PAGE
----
No. 235, September Term, 1970.
Decided December 7, 1970.
DAMAGES — Motor Vehicles — Evidence Insufficient For Determination As To Whether Damaged Vehicle Could Be Restored By Repair. Trial court erred in refusing to grant a directed verdict in defendants' favor concerning the amount of damages to plaintiff's automobile, where there was insufficient evidence for a determination as to whether the damaged automobile could be restored by repair to substantially the same condition it was in prior to the accident. pp. 494-495
PHYSICIANS AND SURGEONS — Evidence — Admission Of Oral Testimony Concerning Written X-Ray Report — Testimony Of One Physician Concerning Fairness Of Another's Bill. Admission of a physician's oral testimony based on a written x-ray report forwarded to him from another physician, if error, was harmless, where the report showed nothing abnormal in the plaintiff's condition. p. 495
Having established his knowledge, through experience, as to the charges of x-ray specialists, a physician was properly allowed to testify as to the fairness and reasonableness of a bill for x-rays submitted by another physician. pp. 495-496
DAMAGES — Personal Injury — Contention Regarding Alleged Subsequent Injury Not Supported By Record. Appellants' contention regarding an alleged subsequent injury independent from any injuries caused to plaintiff by a motor vehicle collision involving him and defendant taxicab driver was not supported by the record. p. 496
EVIDENCE — Expert And Opinion Testimony — Testimony Concerning Value Of Damaged Automobile Held Not Vague Or Indefinite. An expert witness's testimony concerning the value of plaintiff's damaged automobile was not vague or indefinite. p. 496
ARGUMENT AND CONDUCT OF COUNSEL — Comment On Absence Of Evidence Held Not Improper. Comment by plaintiffs' counsel on the absence of any medical testimony by defendant taxicab company, during trial of plaintiffs' action for damages resulting from a motor vehicle collision, was not improper. pp. 496-497
Appeal from the Superior Court of Baltimore City (SKLAR, J.).
John Emory Dobbins and his wife filed an action against Charles Ellis Walston and Belle Isle Cab Company for damages resulting from a motor vehicle collision, and, from a judgment for plaintiffs, defendants appeal.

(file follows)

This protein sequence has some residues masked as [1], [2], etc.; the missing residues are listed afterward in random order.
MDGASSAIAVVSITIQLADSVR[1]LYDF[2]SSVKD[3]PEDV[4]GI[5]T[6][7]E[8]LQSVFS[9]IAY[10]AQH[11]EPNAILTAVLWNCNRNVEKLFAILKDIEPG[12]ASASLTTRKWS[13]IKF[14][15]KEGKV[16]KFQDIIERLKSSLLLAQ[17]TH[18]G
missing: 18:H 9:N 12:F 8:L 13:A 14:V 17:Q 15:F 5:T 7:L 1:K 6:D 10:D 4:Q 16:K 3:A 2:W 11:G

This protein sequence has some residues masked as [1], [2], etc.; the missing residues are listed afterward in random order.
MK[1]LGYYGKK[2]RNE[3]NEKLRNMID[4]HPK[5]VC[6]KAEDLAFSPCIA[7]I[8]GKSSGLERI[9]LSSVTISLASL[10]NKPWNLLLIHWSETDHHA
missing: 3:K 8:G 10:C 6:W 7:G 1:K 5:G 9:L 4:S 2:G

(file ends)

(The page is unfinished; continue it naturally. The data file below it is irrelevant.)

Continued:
Judgment reduced by $775, and judgment entered for $10,225. Costs to be paid equally by appellants and appellees.
The cause was argued before ANDERSON, MORTON, THOMPSON, and POWERS, JJ.
Matthew Swerdloff for appellants.
Paul Smelkinson, with whom was Roland Walker on the brief, for appellees.
Charles Ellis Walston and Belle Isle Cab Company, Inc., driver and owner respectively of a taxicab, appeal from a judgment entered against them in the Superior Court of Baltimore City, Judge Albert L. Sklar presiding with a jury. On this appeal, the appellants contend the trial court erred in: (1) refusing to grant a directed verdict in favor of the defendants concerning the amount of damage to plaintiff's automobile; (2) permitting one medical doctor to testify from a written report provided to him from another doctor; (3) denying the defendants' motion to strike certain testimony from the medical doctor; (4) refusing to grant defendants' motion to strike certain testimony concerning the worth of the plaintiff's car and the extent of the damages thereto; and (5) refusing defendants' motion for a mistrial based on allegedly improper argument to the jury in closing argument by plaintiff's counsel.
Since no testimony was presented by the defense, the only account of the accident in question is given by the plaintiff-appellee, John Dobbins, who stated he was driving west on Fayette Street in Baltimore City on June 17, 1965, at about 11:00 A.M. He entered the intersection of Fayette Street and Kenwood Avenue, traveling westward, when his car was struck in the side by the Belle Isle Cab Company taxicab which was northbound on Kenwood Avenue. Kenwood Avenue was controlled by a stop sign. The impact of the two cars colliding drove Dobbins' car across two lanes to the curb on the north side of Fayette Street. After the accident, Dobbins drove the damaged car to his doctor's office the next day, to his attorney's office, to Ewell Motors for an estimate; while returning home, the transmission stopped functioning. In October, 1964, Dobbins paid about $800. for the car, a 1960 Dodge Pioneer station wagon, and was allowed $25. as salvage for it. He never had it repaired. Dobbins stated the car's frame was twisted, the transmission ruined and various parts of the body dented. Photographs of the car were introduced into evidence.